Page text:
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Sudanese govt accused of trying to silence aid workers

سودانيزاونلاين.كوم
sudaneseonline.com
5/31/2005 9:56pm

By DONNA BRYSON

LONDON, May 31, 2005 (AP) -- Rights and aid groups say the arrests of two officials from an international humanitarian group that spoke out about rapes in Darfur show how far the Sudanese government will go to keep news of atrocities off the world's front pages.

The foreign workers feeding, clothing and succoring the people of Darfur have an all too intimate view of the region's horrors. The Dutch branch of Medicins Sans Frontieres, for example, based much of its March report on rape on what doctors treating victims had seen and heard.

MSF said its doctors collected medical evidence of 500 rapes over 4 1/2 months, and that more than 80 percent of the victims reported that their attackers were soldiers or members of government-allied militia. The Sudanese government is accused of responding to a two-year-old rebellion in Darfur with a counterinsurgency campaign in which militiamen known as Janjaweed committed abuses _ including killings, rape and arson _ on such a scale that some have labeled what is happening there genocide.

Monday, the Medicins Sans Frontieres overall director for Sudan was charged with spreading false information and told not to leave the country pending trial. Tuesday, its Darfur coordinator was detained and brought to the capital.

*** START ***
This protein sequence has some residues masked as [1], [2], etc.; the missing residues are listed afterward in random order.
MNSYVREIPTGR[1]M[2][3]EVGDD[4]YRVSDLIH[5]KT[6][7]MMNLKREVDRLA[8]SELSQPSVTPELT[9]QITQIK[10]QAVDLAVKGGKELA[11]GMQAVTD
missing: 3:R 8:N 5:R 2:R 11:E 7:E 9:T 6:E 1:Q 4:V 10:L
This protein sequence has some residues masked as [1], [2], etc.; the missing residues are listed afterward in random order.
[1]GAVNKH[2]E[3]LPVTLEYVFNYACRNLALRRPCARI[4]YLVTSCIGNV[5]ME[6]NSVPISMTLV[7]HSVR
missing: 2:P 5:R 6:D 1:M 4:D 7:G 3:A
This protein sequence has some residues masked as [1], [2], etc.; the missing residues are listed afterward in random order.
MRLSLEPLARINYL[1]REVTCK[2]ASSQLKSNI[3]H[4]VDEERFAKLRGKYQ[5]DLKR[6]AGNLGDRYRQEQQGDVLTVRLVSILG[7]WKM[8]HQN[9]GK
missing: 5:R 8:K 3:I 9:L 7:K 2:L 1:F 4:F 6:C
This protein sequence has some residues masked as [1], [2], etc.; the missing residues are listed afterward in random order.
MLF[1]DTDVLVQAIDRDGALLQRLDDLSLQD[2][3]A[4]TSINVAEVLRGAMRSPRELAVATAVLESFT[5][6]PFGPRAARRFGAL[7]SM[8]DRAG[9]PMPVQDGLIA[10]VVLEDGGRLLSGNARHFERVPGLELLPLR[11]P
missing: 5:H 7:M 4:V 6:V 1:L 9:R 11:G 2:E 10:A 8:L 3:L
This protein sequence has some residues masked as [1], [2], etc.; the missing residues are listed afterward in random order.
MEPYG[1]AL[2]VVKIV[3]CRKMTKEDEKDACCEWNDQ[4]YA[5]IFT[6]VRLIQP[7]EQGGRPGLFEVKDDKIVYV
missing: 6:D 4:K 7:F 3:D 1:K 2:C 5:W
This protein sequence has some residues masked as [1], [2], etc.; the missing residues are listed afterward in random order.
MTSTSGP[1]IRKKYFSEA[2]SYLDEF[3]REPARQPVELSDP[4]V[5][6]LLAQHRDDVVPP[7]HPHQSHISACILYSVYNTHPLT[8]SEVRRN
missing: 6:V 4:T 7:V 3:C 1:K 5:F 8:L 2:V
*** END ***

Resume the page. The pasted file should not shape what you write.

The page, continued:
Spokeswoman Susanne Staals said there are situations in which her group, also known as Doctors Without Borders, would confine itself to delivering aid and not also work to spread information. But MSF could not remain silent on Darfur "because the scale of the violence is immense and no action is being taken to protect victims," she said in a telephone interview from Amsterdam.

Leslie Lefkow, a Human Rights Watch researcher who has tracked developments in Darfur, said targeting Medicins San Frontieres was part of a pattern that included the arbitrary arrest and detention of or threats against more than 20 workers from several foreign agencies over the last six months.

Lefkow said aid workers and foreign journalists also were finding it increasingly difficult to get permission to visit Sudan, all part of what she called an attempt "to draw the veil over Darfur so that it drops off the international agenda."

Sudanese officials denied there was a campaign to interfere with aid agencies' work.

"There should not be any mixing of legal action taken against somebody and humanitarian action," Ahmed Adam, an official in Sudan's Ministry of Humanitarian Affairs, told The Associated Press on Tuesday. "Legal procedures here or anywhere in the world are no impediment to humanitarian work."

In Geneva, U.N. human rights chief Louise Arbour said Tuesday that targeting the humanitarian community for doing its work "will not only do a disservice to the people of Darfur; it will draw attention away from the real criminals, those who continue to rape, kill and pillage with impunity."

Journalists working in Darfur have found aid workers willing to talk about the atrocities they have witnessed and been told about, but often on condition of anonymity, not even allowing the names of their organizations to be used. They say they fear that if the Sudanese government knew who was speaking out, it would punish them by barring them from working in Darfur.

For months after the conflict broke out in early 2003, Sudanese officials severely limited international aid organizations' access to Darfur. Humanitarian workers were only allowed in after protracted negotiations and international pressure, and many feel their status remains precarious.

"We hope we can continue our work and continue to speak out," MSF's Staals said, adding the world must know what is happening in Darfur so that it can be moved to act and stop the violence.

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